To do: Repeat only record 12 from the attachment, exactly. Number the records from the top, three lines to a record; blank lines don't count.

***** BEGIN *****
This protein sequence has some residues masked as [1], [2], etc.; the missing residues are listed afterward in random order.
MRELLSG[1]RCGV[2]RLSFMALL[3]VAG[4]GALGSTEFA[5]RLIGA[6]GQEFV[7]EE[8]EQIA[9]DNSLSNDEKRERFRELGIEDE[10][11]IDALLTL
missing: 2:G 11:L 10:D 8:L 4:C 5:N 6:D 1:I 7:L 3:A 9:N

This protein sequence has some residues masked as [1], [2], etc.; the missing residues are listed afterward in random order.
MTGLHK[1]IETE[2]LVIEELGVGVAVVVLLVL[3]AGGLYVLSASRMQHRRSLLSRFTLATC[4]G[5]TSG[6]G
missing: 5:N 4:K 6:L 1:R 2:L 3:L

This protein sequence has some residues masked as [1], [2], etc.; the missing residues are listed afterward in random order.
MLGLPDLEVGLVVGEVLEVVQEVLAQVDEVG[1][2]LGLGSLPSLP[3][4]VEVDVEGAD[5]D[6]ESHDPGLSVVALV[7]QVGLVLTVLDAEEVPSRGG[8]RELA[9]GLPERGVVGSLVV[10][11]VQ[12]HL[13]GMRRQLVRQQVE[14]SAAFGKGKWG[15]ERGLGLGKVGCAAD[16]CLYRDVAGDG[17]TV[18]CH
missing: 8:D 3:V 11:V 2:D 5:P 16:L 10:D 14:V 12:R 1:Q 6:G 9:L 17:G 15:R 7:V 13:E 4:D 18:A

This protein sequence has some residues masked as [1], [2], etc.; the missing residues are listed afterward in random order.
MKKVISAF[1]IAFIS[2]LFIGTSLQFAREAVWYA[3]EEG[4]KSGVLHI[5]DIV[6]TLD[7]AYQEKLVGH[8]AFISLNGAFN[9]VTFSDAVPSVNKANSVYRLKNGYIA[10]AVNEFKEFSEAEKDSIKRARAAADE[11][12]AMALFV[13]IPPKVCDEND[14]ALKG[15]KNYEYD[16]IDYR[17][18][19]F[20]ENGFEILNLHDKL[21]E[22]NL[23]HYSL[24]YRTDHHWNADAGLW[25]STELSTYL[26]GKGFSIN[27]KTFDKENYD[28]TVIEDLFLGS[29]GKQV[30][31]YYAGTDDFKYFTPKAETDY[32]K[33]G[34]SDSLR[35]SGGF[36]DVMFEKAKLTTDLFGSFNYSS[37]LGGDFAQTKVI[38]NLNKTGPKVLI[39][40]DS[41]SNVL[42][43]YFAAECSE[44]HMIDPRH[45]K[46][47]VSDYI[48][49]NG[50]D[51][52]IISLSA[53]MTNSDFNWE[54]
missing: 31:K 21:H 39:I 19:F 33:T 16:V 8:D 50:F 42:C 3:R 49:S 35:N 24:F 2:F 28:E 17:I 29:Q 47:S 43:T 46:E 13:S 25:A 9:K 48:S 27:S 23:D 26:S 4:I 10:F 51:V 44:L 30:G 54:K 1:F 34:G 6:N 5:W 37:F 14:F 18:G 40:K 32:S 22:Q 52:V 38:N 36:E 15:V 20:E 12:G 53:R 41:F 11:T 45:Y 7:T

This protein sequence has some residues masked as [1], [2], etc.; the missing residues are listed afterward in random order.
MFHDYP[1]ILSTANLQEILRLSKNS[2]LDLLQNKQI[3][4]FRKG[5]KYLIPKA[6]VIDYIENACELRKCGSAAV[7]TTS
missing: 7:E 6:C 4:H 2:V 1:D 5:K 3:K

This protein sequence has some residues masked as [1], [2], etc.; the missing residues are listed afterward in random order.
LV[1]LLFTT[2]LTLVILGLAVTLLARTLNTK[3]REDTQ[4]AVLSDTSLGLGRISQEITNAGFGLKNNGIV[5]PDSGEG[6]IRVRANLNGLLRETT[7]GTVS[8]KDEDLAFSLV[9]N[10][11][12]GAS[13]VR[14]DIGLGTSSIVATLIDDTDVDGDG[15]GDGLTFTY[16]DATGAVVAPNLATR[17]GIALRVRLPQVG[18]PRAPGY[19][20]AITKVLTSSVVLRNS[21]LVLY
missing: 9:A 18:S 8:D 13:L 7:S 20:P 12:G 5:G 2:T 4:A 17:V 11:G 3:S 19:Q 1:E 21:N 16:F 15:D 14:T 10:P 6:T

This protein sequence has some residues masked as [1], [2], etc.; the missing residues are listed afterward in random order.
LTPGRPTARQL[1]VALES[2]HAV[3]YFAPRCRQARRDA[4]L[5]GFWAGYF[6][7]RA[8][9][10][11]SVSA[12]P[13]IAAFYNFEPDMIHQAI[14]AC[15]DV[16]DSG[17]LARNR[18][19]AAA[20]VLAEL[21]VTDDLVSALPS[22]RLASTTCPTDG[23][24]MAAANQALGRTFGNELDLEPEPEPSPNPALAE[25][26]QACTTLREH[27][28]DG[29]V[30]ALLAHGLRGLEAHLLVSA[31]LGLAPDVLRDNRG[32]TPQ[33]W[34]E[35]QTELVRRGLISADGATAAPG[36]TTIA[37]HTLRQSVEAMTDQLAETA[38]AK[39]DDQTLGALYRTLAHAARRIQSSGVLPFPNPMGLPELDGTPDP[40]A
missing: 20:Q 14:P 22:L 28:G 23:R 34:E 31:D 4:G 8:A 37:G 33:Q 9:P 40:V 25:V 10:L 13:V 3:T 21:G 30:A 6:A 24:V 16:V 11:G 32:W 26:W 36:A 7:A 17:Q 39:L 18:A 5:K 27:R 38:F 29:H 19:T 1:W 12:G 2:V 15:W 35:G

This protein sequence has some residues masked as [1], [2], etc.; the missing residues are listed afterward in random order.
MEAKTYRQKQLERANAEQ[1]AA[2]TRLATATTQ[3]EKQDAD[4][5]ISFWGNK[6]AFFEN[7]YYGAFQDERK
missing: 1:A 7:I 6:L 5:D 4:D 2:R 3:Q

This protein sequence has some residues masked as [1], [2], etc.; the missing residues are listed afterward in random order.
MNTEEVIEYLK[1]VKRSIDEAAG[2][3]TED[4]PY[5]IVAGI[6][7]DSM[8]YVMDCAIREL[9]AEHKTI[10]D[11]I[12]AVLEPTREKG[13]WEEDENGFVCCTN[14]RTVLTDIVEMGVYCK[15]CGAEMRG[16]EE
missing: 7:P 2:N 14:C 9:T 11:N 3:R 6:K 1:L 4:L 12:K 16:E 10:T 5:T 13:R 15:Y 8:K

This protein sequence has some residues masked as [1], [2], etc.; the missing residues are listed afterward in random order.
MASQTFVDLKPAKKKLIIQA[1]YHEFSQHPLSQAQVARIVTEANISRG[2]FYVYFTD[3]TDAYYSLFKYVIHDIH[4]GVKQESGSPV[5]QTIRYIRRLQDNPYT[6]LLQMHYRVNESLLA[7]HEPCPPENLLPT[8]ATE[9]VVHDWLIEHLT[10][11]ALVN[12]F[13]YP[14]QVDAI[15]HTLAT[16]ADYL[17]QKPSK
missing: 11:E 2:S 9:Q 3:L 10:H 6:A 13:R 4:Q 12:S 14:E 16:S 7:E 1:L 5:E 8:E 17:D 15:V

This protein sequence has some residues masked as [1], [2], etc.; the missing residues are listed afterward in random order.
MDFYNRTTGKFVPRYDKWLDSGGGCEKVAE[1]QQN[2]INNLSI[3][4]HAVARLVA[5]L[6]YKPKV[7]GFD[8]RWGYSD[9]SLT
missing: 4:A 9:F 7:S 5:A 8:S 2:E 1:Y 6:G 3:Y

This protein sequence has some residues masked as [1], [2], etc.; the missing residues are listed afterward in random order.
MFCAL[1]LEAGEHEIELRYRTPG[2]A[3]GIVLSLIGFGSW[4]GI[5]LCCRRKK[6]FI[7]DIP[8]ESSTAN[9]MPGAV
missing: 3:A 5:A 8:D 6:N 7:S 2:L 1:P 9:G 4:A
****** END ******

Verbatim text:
This protein sequence has some residues masked as [1], [2], etc.; the missing residues are listed afterward in random order.
MFCAL[1]LEAGEHEIELRYRTPG[2]A[3]GIVLSLIGFGSW[4]GI[5]LCCRRKK[6]FI[7]DIP[8]ESSTAN[9]MPGAV
missing: 3:A 5:A 8:D 6:N 7:S 2:L 1:P 9:G 4:A